Delivering his session at the inaugural event, Legal Practice Blueprint founder and principal Andrew Abel said attendees need to be wary of disruption “in a number of different formats”, not just the technology piece that’s so often talked about.
“The first one is the business model. The traditional law firm is characterised by the rack it, stack it, pack it, let’s do a hierarchy or top-down time billing kind of model and the more hours that we can command the more profit we make,” he said.
“We're now starting to see changes in the way people approach market. We're seeing these virtual solutions where they don’t actually have too many legal specialists on staff, we're seeing different approaches to market.”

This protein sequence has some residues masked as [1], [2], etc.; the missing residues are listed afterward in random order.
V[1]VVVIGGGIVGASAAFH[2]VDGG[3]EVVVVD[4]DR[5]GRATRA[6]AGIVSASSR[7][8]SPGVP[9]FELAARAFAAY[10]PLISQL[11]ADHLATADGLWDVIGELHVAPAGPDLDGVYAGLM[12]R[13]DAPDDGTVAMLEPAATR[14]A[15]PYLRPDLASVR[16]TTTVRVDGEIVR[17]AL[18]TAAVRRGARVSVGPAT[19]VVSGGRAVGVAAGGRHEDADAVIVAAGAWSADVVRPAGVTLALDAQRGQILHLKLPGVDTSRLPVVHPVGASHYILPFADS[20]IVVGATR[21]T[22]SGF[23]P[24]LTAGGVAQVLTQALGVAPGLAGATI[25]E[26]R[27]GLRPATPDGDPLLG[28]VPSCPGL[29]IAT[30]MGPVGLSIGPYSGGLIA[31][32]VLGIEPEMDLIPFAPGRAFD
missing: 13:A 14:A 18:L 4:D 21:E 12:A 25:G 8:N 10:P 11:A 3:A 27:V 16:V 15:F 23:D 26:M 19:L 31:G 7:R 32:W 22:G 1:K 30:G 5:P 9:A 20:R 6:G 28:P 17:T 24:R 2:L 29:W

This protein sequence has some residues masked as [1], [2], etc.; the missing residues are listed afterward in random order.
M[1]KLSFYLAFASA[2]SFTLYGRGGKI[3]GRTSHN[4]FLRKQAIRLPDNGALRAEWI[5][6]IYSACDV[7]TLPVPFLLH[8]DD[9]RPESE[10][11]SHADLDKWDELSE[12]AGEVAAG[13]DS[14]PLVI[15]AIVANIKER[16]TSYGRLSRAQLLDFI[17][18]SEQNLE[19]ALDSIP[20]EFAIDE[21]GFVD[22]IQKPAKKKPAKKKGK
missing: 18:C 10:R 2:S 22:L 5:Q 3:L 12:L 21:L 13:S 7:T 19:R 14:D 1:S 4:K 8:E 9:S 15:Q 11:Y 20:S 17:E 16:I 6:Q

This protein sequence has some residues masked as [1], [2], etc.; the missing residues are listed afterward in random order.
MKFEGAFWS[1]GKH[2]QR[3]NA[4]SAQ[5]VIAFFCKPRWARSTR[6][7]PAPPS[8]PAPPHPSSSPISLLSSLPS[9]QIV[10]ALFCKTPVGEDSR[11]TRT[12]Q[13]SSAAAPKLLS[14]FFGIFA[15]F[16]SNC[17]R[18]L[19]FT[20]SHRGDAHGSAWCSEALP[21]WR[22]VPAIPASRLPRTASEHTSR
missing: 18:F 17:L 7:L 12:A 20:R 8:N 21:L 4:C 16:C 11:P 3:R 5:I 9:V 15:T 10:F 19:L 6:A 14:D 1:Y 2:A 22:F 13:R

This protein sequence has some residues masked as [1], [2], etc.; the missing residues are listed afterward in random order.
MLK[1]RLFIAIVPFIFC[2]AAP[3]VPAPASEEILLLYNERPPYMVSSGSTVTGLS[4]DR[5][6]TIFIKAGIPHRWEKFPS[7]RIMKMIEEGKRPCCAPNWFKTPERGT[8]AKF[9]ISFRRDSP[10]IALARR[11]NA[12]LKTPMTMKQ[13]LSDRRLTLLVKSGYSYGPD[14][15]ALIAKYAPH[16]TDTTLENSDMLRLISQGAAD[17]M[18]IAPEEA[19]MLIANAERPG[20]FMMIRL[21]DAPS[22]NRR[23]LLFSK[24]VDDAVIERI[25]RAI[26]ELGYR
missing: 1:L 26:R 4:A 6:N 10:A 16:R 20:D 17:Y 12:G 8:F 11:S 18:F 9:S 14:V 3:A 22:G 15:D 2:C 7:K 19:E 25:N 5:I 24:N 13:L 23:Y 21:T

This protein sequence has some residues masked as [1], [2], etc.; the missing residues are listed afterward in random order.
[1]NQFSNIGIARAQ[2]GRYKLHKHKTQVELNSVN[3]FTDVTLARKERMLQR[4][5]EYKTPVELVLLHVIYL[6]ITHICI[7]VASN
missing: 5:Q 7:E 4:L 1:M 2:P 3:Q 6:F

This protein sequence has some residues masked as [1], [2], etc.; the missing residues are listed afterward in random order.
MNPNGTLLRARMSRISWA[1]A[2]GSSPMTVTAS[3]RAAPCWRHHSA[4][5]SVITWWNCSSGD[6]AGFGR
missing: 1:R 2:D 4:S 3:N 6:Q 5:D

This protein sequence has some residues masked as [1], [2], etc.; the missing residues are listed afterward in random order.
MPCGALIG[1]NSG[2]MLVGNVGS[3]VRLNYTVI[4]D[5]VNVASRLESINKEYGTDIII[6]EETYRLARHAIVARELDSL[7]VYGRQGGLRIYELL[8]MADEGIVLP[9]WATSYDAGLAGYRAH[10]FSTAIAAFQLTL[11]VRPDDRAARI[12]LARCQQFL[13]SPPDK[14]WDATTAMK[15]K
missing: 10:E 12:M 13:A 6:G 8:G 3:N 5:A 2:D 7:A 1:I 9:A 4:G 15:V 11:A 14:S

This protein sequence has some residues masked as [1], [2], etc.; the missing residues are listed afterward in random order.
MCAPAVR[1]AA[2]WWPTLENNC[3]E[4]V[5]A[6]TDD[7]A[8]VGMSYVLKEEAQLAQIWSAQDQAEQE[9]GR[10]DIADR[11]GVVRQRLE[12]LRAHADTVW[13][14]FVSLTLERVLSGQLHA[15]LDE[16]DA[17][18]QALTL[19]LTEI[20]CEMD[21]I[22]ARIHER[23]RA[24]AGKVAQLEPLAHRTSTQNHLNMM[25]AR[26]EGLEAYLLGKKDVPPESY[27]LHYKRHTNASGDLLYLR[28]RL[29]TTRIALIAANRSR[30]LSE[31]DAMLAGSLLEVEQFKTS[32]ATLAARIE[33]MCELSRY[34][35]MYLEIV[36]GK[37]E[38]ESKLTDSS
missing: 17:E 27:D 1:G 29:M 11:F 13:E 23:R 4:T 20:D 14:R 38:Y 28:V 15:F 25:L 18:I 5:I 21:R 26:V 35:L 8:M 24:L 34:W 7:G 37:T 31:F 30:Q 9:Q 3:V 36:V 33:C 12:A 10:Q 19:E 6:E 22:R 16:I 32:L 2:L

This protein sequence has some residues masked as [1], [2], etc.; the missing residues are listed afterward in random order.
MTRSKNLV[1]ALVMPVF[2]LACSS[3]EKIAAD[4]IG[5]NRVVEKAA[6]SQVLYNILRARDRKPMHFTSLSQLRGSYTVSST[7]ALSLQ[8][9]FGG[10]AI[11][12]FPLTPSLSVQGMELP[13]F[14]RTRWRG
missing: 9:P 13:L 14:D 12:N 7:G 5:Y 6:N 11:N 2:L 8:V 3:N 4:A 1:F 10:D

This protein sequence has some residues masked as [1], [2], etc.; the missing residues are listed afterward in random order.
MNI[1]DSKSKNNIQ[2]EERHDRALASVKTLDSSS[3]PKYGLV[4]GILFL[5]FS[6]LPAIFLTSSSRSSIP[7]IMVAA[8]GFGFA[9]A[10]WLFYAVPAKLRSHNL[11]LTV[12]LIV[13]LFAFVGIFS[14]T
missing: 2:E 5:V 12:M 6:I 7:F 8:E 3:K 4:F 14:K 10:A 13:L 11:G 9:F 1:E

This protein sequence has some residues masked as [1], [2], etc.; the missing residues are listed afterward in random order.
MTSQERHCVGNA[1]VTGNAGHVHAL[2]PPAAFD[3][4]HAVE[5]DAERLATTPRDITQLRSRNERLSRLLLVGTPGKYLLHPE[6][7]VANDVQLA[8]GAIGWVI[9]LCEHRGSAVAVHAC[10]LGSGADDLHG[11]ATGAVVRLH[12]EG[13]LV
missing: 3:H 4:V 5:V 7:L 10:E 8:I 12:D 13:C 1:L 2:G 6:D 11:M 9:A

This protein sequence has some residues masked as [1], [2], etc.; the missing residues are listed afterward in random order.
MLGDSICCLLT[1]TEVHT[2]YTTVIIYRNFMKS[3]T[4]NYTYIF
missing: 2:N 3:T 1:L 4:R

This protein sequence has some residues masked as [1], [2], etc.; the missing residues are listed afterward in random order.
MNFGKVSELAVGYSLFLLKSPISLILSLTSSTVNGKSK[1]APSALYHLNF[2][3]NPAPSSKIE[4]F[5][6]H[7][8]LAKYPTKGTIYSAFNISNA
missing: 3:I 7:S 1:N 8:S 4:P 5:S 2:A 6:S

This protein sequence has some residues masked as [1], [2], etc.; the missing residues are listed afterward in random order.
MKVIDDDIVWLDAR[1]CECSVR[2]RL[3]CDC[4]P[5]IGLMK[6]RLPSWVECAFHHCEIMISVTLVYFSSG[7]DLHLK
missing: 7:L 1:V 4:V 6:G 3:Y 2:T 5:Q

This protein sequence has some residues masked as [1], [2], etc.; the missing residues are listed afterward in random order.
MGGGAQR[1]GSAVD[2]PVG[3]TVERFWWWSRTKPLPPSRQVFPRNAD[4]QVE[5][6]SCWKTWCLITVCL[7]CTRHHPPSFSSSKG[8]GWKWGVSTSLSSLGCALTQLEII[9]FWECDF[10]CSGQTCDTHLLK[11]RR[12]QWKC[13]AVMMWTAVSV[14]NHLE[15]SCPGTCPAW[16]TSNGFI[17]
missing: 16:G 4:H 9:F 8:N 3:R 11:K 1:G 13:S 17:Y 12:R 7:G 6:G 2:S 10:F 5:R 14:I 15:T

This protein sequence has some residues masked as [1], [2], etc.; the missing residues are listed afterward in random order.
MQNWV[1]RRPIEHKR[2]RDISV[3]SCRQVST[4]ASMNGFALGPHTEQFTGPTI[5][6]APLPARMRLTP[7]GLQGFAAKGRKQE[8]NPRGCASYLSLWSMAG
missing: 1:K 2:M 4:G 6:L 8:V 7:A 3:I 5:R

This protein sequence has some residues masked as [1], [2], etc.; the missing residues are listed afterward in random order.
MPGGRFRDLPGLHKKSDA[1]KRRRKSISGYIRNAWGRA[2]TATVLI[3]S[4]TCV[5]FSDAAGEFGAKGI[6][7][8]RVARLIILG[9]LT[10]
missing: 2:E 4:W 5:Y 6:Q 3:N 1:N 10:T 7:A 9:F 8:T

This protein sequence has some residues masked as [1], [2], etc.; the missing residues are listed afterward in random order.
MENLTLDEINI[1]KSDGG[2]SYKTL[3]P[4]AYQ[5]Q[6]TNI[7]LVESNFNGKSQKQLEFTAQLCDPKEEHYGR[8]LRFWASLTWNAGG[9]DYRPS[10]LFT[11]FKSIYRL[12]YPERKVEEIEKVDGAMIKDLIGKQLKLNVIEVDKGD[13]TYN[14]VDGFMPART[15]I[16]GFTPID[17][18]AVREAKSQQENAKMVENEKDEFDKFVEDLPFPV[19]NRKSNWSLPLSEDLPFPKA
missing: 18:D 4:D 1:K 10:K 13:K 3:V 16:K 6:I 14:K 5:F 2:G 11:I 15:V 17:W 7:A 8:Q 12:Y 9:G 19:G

The next area to watch out for is what Mr Abel calls “the pricing dilemma”.
“I know everyone thinks they're selling legal advice but your clients aren't buying legal advice,” he said.
“Legal advice might be the solution or the pathway to get the solution but they're buying a solution and so we do see a bit of a mismatch about what the legal profession is often selling and what the client is actually buying.
“We need to start to reinvent the way that we position the offering in the marketplace.”
Lastly, the third area to keep an eye on, Mr Abel said, is collaboration between law firms – something he noted is “lagging badly”.
“If I think of the accounting industry, for example, firms in that space are much more likely to collaborate with each other, even if they're competitors,” he said.
“Collaboration seems a lot harder for [legal professionals] to do, but I think the fast movers in the industry are going to be the ones that take hold of that concept and they’ll move forward really quickly.”
The inaugural Lawyers Weekly Future Forum was held in Sydney on 9 November and Melbourne on 11 November.
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